7 OCLC Online Computer Library Center Description: President Abraham Lincoln on the Antietam battlefield, with Major Allan Pinkerton, chief of the Secret Service, and Major John McClernand. Subject--Description: portraits; history/legend; war; army camp; soldier; officer; president; tent; campstool; stovepipe hat Subject--Identification: Antietam Battlefield (Sharpsburg, Maryland); Battle of Antietam (American Civil War); Union army; Abraham Lincoln (American president, ); Allan Pinkerton (American Secret Service agent, detective, ); John McClernand (American Union General, )

8 OCLC Online Computer Library Center Cataloguing Cultural Objects as a tool for subject cataloguers Aims practical guidance for subject cataloguers, indexers intra- and inter-indexer consistency user–indexer consistency retrieval effectiveness

9 OCLC Online Computer Library Center Cataloguing Cultural Objects as a tool for subject cataloguers Challenges 1.what does subject mean? -- i.e., what kinds of property of works should be indexed? 2.what kinds of method should be used to determine the subject(s) of works, and to select terms that represent those subjects? 4.what kinds of control should be imposed on the lists of terms from which selection is made, and how should such authority control be implemented? 5.what metadata elements should be established for recording subject data?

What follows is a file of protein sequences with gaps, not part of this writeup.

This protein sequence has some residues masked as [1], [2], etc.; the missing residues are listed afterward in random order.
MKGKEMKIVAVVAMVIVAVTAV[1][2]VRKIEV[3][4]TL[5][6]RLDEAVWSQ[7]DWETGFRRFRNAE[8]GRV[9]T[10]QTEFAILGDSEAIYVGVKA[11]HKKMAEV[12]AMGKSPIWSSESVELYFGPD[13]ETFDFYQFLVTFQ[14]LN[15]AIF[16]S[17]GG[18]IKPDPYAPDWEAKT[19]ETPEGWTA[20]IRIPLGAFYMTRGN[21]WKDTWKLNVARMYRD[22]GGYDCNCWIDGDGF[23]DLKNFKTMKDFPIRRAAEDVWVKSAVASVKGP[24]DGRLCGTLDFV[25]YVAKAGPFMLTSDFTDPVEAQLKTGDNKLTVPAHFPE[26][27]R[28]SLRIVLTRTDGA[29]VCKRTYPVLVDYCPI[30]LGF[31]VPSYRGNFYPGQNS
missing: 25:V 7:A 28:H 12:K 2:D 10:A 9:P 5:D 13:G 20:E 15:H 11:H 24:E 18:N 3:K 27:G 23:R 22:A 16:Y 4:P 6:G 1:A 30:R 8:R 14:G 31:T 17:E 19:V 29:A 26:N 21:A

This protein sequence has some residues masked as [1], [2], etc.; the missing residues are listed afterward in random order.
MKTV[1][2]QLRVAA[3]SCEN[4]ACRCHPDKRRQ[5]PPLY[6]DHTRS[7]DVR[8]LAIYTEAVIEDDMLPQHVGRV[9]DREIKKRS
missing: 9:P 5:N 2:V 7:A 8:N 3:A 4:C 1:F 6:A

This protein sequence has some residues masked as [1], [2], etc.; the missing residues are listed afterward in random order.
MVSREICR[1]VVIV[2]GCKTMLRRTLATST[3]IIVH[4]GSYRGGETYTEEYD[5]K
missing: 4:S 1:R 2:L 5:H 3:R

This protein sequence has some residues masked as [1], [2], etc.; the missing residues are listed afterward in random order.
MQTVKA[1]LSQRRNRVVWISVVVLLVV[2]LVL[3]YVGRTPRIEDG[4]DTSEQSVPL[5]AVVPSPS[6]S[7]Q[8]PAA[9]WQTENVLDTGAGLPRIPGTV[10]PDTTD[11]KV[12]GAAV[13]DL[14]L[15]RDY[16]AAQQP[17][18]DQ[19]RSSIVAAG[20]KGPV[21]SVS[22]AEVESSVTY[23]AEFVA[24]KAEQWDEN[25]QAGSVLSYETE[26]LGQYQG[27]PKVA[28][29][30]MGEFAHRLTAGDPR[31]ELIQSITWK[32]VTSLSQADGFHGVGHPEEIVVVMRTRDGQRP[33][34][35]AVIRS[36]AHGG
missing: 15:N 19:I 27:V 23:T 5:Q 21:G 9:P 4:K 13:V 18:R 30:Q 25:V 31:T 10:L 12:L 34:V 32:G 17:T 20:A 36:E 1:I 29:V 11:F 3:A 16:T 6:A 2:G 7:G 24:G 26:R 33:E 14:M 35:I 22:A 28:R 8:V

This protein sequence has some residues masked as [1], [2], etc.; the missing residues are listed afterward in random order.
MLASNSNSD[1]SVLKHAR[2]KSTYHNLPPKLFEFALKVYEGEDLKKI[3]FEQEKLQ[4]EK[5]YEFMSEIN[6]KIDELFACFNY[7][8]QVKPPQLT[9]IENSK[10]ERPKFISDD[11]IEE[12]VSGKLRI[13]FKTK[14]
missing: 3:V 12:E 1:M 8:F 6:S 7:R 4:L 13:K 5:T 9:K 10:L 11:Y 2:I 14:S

10 OCLC Online Computer Library Center Cataloguing Cultural Objects as a tool for subject cataloguers Predecessors art-historical theories of iconography/iconology: Panofsky, van de Waal, van Straten information-scientific theories of subject indexing: Layne, Markey, Svenonius data value standards: AAT, TGM, ICONCLASS data structure standards: CDWA, VRA Core

11 OCLC Online Computer Library Center Challenges 1. Kinds of subject Subjects, objects, images, texts subjects: e.g., people, things, events, places, concepts objects (works) [in museums, archives]: e.g., artworks, buildings, artifacts, documents, collections descriptive cataloguing: what the objects are subject cataloguing: what subjects the objects are of / about

12 OCLC Online Computer Library Center Challenges 1. Kinds of subject, contd images [in visual resource collections]: visual representations of objects, e.g., photographs, slides, digital files descriptive cataloguing: what the images are; what objects the images are of subject cataloguing: what subjects the images are about texts [in libraries]: verbal representations of objects, e.g., books, journal articles descriptive cataloguing: what the texts are subject cataloguing: what objects the texts are about; what subjects the texts are about